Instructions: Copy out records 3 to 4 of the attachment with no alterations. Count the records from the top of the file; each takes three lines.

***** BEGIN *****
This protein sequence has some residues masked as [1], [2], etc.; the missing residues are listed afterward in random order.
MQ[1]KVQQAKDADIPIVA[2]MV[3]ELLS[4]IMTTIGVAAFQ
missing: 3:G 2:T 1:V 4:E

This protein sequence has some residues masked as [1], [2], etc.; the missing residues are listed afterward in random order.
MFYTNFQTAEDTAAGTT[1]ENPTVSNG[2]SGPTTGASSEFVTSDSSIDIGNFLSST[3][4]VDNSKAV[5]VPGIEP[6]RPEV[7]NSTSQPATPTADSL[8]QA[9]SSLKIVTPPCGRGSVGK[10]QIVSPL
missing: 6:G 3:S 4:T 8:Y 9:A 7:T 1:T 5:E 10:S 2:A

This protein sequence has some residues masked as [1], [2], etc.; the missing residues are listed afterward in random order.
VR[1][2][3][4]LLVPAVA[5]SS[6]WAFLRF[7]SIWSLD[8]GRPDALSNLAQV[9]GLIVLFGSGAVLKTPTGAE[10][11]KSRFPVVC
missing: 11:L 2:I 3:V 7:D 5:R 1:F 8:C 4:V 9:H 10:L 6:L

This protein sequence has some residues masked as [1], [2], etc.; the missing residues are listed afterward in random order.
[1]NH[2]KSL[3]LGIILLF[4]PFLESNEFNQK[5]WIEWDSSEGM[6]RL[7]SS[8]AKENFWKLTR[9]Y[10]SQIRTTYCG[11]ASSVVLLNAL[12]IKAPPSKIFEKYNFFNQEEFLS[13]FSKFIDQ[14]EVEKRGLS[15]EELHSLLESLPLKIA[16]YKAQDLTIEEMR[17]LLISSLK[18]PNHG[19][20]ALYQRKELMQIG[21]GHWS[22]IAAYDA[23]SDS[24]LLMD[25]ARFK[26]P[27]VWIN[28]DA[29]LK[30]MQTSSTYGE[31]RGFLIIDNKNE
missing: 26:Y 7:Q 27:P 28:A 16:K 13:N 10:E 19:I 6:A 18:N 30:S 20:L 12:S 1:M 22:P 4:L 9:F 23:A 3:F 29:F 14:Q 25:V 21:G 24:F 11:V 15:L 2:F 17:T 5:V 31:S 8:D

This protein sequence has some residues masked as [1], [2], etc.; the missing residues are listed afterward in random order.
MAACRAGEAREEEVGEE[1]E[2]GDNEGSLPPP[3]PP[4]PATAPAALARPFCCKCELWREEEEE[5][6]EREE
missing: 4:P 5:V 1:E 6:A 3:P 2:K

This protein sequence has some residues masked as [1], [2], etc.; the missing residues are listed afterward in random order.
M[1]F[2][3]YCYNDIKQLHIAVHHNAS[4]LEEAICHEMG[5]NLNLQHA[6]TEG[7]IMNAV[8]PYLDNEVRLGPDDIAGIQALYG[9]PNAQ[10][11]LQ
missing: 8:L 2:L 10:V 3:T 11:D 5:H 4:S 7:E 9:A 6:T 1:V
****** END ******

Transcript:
This protein sequence has some residues masked as [1], [2], etc.; the missing residues are listed afterward in random order.
VR[1][2][3][4]LLVPAVA[5]SS[6]WAFLRF[7]SIWSLD[8]GRPDALSNLAQV[9]GLIVLFGSGAVLKTPTGAE[10][11]KSRFPVVC
missing: 11:L 2:I 3:V 7:D 5:R 1:F 8:C 4:V 9:H 10:L 6:L

This protein sequence has some residues masked as [1], [2], etc.; the missing residues are listed afterward in random order.
[1]NH[2]KSL[3]LGIILLF[4]PFLESNEFNQK[5]WIEWDSSEGM[6]RL[7]SS[8]AKENFWKLTR[9]Y[10]SQIRTTYCG[11]ASSVVLLNAL[12]IKAPPSKIFEKYNFFNQEEFLS[13]FSKFIDQ[14]EVEKRGLS[15]EELHSLLESLPLKIA[16]YKAQDLTIEEMR[17]LLISSLK[18]PNHG[19][20]ALYQRKELMQIG[21]GHWS[22]IAAYDA[23]SDS[24]LLMD[25]ARFK[26]P[27]VWIN[28]DA[29]LK[30]MQTSSTYGE[31]RGFLIIDNKNE
missing: 26:Y 7:Q 27:P 28:A 16:K 13:N 10:E 19:I 6:A 18:N 30:S 20:L 12:S 1:M 22:P 4:L 9:F 23:A 3:F 29:F 14:Q 25:V 21:G 24:F 11:V 15:L 2:F 17:T 5:V 31:S 8:D